Housing Cycles Have Lengthened
Alexandria, VA, August 31,
2015—Housing market pricing cycles—normal, boom and
bust phases—have become longer over the last four decades, according to statistical
analysis of data from 20 industrial countries covering the period 1970 to 2012.
the analysis recently were included in an article in the Journal of Business
& Economic Statistics, a professional journal published by the American
Statistical Association. The study was conducted by Luca Agnello, University of
Palermo (Italy); Vitor Castro, University of Coimbra (Portugal); and Ricardo M.
Sousa, University of Minho (Portugal).
also found that longer down phases can have dire consequences on national and
international economies. While relatively short-lived housing booms tend to
deflate, more prolonged booms are likely to spiral out of control. Similarly,
compared to short housing busts, longer housing busts are more likely to turn
into chronic slumps and, ultimately, lead to severe recessions.
study findings follow.
Housing price booms and busts—and
even normal phases—tend to be longer when the previous cycle, no matter the
type, is long.
Housing price booms are broadly
similar in terms of length in European and non-European countries, but pricing
busts are typically shorter in European countries.
There is a positive duration
dependence in the housing market price booms of European and non-European
countries, while the housing price busts in non-European countries do not seem
to be duration dependent.
The results corroborate the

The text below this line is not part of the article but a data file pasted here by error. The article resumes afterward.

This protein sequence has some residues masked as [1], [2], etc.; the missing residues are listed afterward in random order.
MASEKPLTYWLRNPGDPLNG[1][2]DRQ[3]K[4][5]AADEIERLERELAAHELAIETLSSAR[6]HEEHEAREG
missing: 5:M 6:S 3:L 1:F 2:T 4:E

existence of a time-varying duration dependence parameter for housing booms and
busts. Housing booms and busts that last fewer than 26 quarters display
positive duration dependence, but the same does not hold for older events. For
example, when housing booms or busts have a duration shorter than 26 quarters,
each additional quarter of duration—on average—increases the likelihood of the
end of such stages of the cycle by four percentage points. In contrast, for
housing booms or busts longer than 26 quarters, each additional quarter of
duration raises the likelihood of their end by only 1.76 percentage points. For
normal times, no evidence of change-points is found.
conclude the study's findings support preventive policy interventions by
governments during periods of boom and bust. A timely counter-cyclical policy
response before housing booms and busts reach 26 quarters on average is
crucial, they say, for avoiding large and persistent housing price swings and
for hastening the return of the housing market cycle to a normal phase.